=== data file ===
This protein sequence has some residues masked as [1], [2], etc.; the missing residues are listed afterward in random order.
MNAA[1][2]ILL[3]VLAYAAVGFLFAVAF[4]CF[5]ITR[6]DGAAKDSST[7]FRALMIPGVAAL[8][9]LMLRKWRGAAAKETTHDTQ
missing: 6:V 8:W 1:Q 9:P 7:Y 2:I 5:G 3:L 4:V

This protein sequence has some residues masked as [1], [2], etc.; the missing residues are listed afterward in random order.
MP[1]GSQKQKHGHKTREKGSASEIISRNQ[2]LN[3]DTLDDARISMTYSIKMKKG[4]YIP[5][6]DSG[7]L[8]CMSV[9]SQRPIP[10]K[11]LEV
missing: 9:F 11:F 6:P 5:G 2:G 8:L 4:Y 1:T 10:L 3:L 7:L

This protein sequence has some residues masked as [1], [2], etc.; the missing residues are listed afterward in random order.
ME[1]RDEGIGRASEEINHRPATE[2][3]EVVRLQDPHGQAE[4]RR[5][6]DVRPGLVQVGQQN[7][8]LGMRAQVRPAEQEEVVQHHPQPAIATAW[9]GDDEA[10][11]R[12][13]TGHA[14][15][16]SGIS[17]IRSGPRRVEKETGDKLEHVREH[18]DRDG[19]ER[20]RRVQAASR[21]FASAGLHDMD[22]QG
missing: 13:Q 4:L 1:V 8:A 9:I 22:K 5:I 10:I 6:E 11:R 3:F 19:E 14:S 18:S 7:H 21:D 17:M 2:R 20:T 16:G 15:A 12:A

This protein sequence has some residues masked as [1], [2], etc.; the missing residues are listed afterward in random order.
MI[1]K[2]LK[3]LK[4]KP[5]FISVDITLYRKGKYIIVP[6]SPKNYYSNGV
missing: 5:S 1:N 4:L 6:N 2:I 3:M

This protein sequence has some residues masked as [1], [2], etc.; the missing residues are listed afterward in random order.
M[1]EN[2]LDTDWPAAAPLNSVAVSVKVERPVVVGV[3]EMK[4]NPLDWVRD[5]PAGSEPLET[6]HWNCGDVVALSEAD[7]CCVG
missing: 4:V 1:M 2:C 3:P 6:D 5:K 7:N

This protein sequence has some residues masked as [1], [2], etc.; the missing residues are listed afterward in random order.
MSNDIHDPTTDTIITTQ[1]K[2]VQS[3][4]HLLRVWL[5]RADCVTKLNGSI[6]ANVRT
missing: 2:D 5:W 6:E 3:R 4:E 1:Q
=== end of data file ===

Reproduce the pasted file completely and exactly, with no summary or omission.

This protein sequence has some residues masked as [1], [2], etc.; the missing residues are listed afterward in random order.
MNAA[1][2]ILL[3]VLAYAAVGFLFAVAF[4]CF[5]ITR[6]DGAAKDSST[7]FRALMIPGVAAL[8][9]LMLRKWRGAAAKETTHDTQ
missing: 6:V 8:W 1:Q 9:P 7:Y 2:I 5:G 3:L 4:V

This protein sequence has some residues masked as [1], [2], etc.; the missing residues are listed afterward in random order.
MP[1]GSQKQKHGHKTREKGSASEIISRNQ[2]LN[3]DTLDDARISMTYSIKMKKG[4]YIP[5][6]DSG[7]L[8]CMSV[9]SQRPIP[10]K[11]LEV
missing: 9:F 11:F 6:P 5:G 2:G 8:L 4:Y 1:T 10:L 3:L 7:L

This protein sequence has some residues masked as [1], [2], etc.; the missing residues are listed afterward in random order.
ME[1]RDEGIGRASEEINHRPATE[2][3]EVVRLQDPHGQAE[4]RR[5][6]DVRPGLVQVGQQN[7][8]LGMRAQVRPAEQEEVVQHHPQPAIATAW[9]GDDEA[10][11]R[12][13]TGHA[14][15][16]SGIS[17]IRSGPRRVEKETGDKLEHVREH[18]DRDG[19]ER[20]RRVQAASR[21]FASAGLHDMD[22]QG
missing: 13:Q 4:L 1:V 8:A 9:I 22:K 5:I 10:I 6:E 11:R 3:F 19:E 14:S 18:S 7:H 21:D 17:M 2:R 20:T 16:G 15:A 12:A

This protein sequence has some residues masked as [1], [2], etc.; the missing residues are listed afterward in random order.
MI[1]K[2]LK[3]LK[4]KP[5]FISVDITLYRKGKYIIVP[6]SPKNYYSNGV
missing: 5:S 1:N 4:L 6:N 2:I 3:M

This protein sequence has some residues masked as [1], [2], etc.; the missing residues are listed afterward in random order.
M[1]EN[2]LDTDWPAAAPLNSVAVSVKVERPVVVGV[3]EMK[4]NPLDWVRD[5]PAGSEPLET[6]HWNCGDVVALSEAD[7]CCVG
missing: 4:V 1:M 2:C 3:P 6:D 5:K 7:N

This protein sequence has some residues masked as [1], [2], etc.; the missing residues are listed afterward in random order.
MSNDIHDPTTDTIITTQ[1]K[2]VQS[3][4]HLLRVWL[5]RADCVTKLNGSI[6]ANVRT
missing: 2:D 5:W 6:E 3:R 4:E 1:Q